Wednesday, March 23, 2016

Confessions of a Career Fellow

This semester, the Career Fellows have been extremely busy with appointments and drop-ins. Every week, it seems like I see more and more students for resume critiques or discussions on summer internships. And as the weeks progress, I've begun to notice patterns across many appointments: parallels in attitudes, emotions, concerns, and misconceptions. My observations from this sample of students makes me think that these patterns can be applied to the general Tufts undergraduate population (can you tell I'm a science major?); so, to more widely disseminate some common advice I give, I thought I'd combine my two roles in the Career Center this week by blogging about being a Career Fellow. Here are the top pieces of career/internship advice that I think any Jumbo ought to hear:

It's going to be ok.  In roughly half of all of my appointments, the first thing out of a student's mouth is something like this: "I'm freaking out. I can't find a summer internship and I have no idea how to write a resume and what's a cover letter and I am SPIRALING DOWNWARDS INTO MEDIOCRITY." While that last part may or may not have been added for dramatic effect, the sentiment remains: anxiety characterizes many students' internship searches. But it really doesn't have to. My response to every single student who seems nervous about finding an internship is, without fail, "They're out there. You just have to look." If you are truly committed to finding a summer internship, and willing to put in time and effort, you will find something to do this summer. Don't resign yourself to failure before you've given it your all.

Ross's "quiet down" gesture is my "calm down" gesture.
Reflect before applying. If anxiety is the most common feeling I detect from students in appointments, uncertainty would have to be the second most common, especially among first-years and sophomores. Many students often come in with no idea of what they want to do or what career field they're interested in - they just want to find any summer internship. While keeping an open mind is encouraged at the Career Center, it's important to set a clear goal for an internship search before you begin; otherwise, you may end up wasting time wading through every possible internship listing on the Internet. Even if you have no idea what career field you're interested in, you can define your search in terms of the work you want to do. Have you always yearned for an office job? Do you demand total independence every day, or would you rather work as part of a team? Setting even the most general criteria will save you lots of time. If you're utterly clueless about your future, you can always meet with a Career Fellow or Career Advisor - career/major exploration is my favorite part of the conversation. We also have tons of great resources for helping students determine their ideal job or job environment, like Focus 2, the Strong Interest Inventory, and many more (see our website's "Explore Careers and Majors" section for more info).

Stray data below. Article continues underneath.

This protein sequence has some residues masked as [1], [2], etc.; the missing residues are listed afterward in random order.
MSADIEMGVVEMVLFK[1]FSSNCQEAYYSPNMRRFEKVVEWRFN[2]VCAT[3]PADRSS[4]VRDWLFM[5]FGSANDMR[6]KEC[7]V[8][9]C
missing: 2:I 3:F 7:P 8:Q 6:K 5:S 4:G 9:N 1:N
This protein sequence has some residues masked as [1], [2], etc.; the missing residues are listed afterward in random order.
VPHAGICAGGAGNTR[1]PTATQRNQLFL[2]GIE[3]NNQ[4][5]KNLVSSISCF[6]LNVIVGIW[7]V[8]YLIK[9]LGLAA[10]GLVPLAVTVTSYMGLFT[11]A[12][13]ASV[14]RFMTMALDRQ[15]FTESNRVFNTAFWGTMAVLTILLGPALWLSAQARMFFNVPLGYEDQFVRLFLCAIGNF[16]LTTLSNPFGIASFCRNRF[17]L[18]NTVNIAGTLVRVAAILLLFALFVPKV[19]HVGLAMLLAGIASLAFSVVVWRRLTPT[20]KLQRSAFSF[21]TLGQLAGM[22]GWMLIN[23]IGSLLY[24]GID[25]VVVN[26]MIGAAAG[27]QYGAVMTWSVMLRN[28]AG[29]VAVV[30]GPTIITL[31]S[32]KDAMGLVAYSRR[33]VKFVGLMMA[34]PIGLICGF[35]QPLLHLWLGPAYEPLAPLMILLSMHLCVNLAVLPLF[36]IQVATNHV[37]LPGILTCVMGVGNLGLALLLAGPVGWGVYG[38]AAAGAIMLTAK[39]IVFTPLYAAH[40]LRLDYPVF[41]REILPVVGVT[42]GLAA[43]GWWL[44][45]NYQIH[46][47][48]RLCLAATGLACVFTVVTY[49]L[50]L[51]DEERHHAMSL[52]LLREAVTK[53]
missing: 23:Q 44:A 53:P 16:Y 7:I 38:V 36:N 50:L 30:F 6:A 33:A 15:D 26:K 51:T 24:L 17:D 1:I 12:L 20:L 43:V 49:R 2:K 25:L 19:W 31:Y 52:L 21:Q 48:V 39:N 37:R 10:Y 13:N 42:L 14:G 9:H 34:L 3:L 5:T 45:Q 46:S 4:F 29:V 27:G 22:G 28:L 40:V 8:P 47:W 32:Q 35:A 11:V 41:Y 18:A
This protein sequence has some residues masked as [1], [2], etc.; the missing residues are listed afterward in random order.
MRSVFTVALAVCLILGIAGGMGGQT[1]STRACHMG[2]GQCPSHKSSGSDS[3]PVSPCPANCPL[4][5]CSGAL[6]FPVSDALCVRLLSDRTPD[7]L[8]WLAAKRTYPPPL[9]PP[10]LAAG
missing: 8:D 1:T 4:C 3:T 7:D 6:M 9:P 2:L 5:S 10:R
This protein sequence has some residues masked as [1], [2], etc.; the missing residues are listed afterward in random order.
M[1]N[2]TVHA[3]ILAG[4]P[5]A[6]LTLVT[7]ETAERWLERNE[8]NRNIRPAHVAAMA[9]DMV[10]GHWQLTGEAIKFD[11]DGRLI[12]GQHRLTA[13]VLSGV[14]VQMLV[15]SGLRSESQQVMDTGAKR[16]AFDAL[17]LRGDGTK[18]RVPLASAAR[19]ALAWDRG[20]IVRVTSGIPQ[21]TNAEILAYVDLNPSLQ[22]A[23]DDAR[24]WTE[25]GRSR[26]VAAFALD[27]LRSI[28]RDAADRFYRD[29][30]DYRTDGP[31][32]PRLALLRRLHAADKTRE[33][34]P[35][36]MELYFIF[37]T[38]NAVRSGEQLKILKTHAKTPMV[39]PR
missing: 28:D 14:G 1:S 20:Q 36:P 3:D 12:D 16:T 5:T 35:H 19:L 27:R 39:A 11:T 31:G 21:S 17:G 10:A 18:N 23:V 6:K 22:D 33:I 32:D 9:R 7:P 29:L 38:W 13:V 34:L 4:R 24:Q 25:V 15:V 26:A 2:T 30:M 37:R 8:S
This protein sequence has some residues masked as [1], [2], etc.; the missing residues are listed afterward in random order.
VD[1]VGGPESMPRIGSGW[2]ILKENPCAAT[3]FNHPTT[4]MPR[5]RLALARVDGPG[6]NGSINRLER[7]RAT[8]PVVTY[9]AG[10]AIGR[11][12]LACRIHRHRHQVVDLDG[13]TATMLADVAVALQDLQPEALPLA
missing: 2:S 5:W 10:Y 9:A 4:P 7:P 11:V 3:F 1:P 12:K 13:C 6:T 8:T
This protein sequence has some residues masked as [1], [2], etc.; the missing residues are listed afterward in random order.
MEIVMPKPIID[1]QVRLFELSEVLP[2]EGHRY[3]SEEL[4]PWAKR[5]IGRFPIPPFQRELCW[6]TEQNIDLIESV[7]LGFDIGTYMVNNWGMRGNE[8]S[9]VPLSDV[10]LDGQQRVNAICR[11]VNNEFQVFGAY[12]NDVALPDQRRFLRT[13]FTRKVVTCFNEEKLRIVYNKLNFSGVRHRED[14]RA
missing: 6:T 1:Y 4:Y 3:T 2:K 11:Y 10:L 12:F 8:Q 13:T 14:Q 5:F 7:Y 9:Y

Since Chandler is my spirit animal, I feel obligated to share this gif that basically summarizes my life. But, I like to think I've gotten a little better at the advice part.
It's always a work in progress. Whether it's a resume, cover letter, or internship search, there will always be a next step. Don't just come in to the Career Center for one 15-minute resume review - go through rewrite after rewrite, and have as many people proofread it as possible. Don't just submit the internship application and cross your fingers - find another great internship to apply for, or send a follow-up email if you don't hear back in a reasonable amount of time. There is always more that can be done. This might sound overwhelming to some students, but it goes back to your commitment to finding an internship. If you're willing to put in the time and effort, your payout will be much greater.

In writing this post, I certainly don't mean to reduce all of my appointments down to assuaging anxieties and telling students to come back to the Career Center. Every appointment is different, and presents its own challenges and excitements. But, a lot of appointments are variations of the same common themes I've discussed above. So, regardless of whether you feel like this advice is exactly what you needed to hear or you have questions about something not mentioned at all in this post, make an appointment with a Career Fellow or a Career Advisor today.

Until next time,
Sean Boyden
Class of 2017